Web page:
Since 50's italian creativity emerges and, specifically in Milan, the Triennale has an important role in defining new routes that inspired milan's jewelers like Cusi, Calderoni, Faraone which developed their own style getting rid of foreign jeweleries' styles
Bon TON CODES
In the post-war years, fashion encouraged women to rediscover their feminine side so penalized during the war effort.
In those years the Milanese look was exclusively fashioned by the city’s tailor drawing inspiration by Balenciaga, Balmain and especially Dior who launched his “New Look” in 1947 creating a style imitated all over the world. In Milano tailors were active, some returning in operation after the war, others staring up in the effervescent post-war years. Almost all of them were based in the strategic fashion district. Some of these, Jole Veneziani, Vanna, Noberasko, Germana Marucelli, were called by G.B. Giorgini together with other ateliers from all over Italy to participate in the historic 1951 fashion show in Florence which marked the birth of Italian fashion.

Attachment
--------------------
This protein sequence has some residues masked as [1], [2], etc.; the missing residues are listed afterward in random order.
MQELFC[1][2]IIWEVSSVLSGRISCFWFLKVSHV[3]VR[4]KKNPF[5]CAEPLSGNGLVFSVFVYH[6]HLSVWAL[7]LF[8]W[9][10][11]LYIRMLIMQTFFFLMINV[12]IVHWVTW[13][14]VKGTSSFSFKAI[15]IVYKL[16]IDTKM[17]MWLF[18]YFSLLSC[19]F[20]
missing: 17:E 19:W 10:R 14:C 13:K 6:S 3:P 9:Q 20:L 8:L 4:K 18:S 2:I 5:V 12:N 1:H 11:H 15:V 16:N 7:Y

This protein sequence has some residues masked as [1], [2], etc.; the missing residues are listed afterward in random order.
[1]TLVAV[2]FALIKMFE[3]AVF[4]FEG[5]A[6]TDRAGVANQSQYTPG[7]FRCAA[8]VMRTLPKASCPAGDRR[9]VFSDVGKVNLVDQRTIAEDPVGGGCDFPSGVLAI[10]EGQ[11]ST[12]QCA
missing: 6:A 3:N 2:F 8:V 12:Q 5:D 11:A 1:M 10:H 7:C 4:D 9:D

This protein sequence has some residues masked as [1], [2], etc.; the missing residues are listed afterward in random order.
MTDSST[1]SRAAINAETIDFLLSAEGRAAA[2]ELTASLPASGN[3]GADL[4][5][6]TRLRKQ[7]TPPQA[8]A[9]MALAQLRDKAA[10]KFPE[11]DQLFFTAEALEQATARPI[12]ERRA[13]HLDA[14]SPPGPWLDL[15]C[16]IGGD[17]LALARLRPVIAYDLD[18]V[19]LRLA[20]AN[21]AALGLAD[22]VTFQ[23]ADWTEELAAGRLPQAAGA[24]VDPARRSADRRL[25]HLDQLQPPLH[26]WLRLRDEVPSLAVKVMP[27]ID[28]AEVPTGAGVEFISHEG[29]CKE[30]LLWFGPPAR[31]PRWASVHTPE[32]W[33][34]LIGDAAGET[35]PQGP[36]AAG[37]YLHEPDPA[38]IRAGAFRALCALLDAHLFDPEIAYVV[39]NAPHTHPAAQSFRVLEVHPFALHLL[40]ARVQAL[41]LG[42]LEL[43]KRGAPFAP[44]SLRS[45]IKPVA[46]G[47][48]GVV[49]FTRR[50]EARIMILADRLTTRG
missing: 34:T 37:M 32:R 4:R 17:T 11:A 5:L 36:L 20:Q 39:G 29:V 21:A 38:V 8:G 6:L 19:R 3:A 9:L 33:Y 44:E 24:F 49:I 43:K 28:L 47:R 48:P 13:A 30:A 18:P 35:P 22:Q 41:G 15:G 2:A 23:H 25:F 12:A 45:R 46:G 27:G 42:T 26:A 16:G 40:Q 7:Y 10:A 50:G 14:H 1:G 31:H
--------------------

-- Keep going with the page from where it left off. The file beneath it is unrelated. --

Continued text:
Milano’s fashion district also featured a number of jewellers who played a significant role in defining what would become the “Made in Italy” brand. Many maisons date back to the second half of the nineteenth century such as Cusi and Calderoni, others were born in the early twentieth century as Buccellati, Chiaravalli and Scavia, still others opened in the thirties and forties like Faraone, Schreiber and Sabbadini. These jewellers, like most tailors, started developing a style of their own mostly independent from French guidance during the 1950s. In these years they created a splendid world made of lights, colours and proportions, but also of craftsmanship and business. A world filled with sublime air that satisfies the sight and touch in an extraordinary way.